RICHMOND, VA—John Morrell Palmer III, 55, of Fredericksburg, Virginia, was sentenced today to twelve months and one day in prison, followed by three years of supervised release, for participating in a wire fraud conspiracy that resulted in losses of approximately $1.8 million to the Kellogg Company, a food manufacturer and supplier. He was also ordered to pay restitution to Kellogg’s in the amount of $1,886,392.87 and to forfeit that amount to the United States.
Dana J. Boente, United States Attorney for the Eastern District of Virginia; Adam S. Lee, Special Agent in Charge for the Federal Bureau of Investigation (FBI), Richmond Division; Gary Barksdale, Inspector in Charge of the Washington Division of the U.S. Postal Inspection Service; and Colonel W. Steven Flaherty, Virginia State Police Superintendent, made the announcement after sentencing by U.S. District Judge M. Hannah Lauck.
Palmer pleaded guilty on July 2, 2014. According to court documents, he was employed as a sales manager with Kellogg’s, working in the Fredericksburg, Virginia area. Co-conspirator John David Farmer was the President of Farmer’s Foods, a grocery store chain based in Chase City, Virginia. Kellogg’s ran various incentive programs to encourage the volume purchase of Kellogg’s product by retailers, including Farmer’s Foods. Under these programs, retailers received deductions that were credited against their accounts with SuperValu, a grocery wholesaler through which Kellogg’s sold product.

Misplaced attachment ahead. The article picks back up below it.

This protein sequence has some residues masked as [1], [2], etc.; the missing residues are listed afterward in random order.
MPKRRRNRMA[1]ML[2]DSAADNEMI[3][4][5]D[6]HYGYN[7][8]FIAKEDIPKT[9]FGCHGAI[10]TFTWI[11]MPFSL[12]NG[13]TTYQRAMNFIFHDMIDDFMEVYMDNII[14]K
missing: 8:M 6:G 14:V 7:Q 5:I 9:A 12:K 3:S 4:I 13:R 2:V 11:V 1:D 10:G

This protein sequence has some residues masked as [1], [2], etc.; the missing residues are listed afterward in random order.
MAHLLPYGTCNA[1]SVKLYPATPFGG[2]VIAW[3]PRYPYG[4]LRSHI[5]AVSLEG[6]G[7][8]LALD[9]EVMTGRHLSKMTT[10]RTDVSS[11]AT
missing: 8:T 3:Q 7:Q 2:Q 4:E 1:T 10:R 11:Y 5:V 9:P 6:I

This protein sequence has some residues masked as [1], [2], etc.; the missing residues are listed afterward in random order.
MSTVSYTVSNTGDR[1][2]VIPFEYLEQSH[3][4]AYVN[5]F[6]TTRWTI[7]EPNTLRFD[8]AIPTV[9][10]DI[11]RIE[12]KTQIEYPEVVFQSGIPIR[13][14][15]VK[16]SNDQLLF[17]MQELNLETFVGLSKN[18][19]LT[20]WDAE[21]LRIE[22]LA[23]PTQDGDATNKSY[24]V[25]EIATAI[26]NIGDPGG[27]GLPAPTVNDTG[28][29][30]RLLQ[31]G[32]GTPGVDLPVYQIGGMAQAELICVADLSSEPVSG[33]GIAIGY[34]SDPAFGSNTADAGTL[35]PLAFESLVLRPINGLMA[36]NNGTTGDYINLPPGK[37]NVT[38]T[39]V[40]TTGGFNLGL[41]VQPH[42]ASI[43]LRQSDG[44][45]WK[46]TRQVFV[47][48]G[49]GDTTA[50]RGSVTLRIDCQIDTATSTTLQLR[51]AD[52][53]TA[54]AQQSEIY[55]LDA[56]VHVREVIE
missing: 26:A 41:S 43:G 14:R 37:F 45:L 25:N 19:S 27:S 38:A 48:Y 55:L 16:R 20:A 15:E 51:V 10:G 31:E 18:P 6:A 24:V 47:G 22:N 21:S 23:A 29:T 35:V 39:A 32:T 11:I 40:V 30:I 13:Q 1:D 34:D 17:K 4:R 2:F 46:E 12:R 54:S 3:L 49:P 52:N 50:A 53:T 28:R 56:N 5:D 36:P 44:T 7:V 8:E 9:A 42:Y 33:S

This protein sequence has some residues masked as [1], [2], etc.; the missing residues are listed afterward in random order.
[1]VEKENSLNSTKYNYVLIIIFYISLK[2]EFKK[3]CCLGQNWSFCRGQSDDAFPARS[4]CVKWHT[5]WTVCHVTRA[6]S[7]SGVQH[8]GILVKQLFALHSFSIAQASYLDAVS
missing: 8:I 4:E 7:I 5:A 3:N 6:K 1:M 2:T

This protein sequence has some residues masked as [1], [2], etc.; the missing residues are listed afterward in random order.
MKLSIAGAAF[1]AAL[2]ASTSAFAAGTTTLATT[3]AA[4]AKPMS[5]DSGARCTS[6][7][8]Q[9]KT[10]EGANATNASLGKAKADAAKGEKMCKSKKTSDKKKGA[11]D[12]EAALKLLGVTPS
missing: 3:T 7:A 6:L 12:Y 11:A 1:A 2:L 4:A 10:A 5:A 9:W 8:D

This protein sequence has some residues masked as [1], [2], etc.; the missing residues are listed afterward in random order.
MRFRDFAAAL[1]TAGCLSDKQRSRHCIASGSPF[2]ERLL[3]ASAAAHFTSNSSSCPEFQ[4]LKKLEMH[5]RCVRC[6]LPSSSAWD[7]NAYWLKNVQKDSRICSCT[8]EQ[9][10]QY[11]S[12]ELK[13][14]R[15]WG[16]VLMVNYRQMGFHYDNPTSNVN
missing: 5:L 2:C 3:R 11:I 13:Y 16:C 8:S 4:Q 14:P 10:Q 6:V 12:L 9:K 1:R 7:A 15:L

From 2009 through 2013, Palmer and Farmer conspired to submit fraudulent documents regarding non-existent purchases to Kellogg’s and SuperValu. The appearance of greater than actual sales resulted in reduced net costs for Farmer’s Foods. As a result of the fraudulent submissions, SuperValu awarded Farmer’s Foods approximately $1.8 million in unearned deductions against its running account with SuperValu. Kellogg’s then reimbursed SuperValu for the awarded deductions. Palmer used his position at Kellogg’s to facilitate the fraud. In return, Farmer paid cash kickbacks to Palmer in the total amount of approximately half the value of the fraudulently obtained deductions.
Farmer pleaded guilty to a single-count criminal information charging him with conspiracy to commit wire fraud on October 27, 2014. His sentencing is scheduled for January 22, 2015, before United States District Judge M. Hannah Lauck.
This case was investigated by the Virginia State Police, the United States Postal Inspection Service, and the Federal Bureau of Investigation. Assistant U.S. Attorney Michael C. Moore prosecuted the case on behalf of the United States.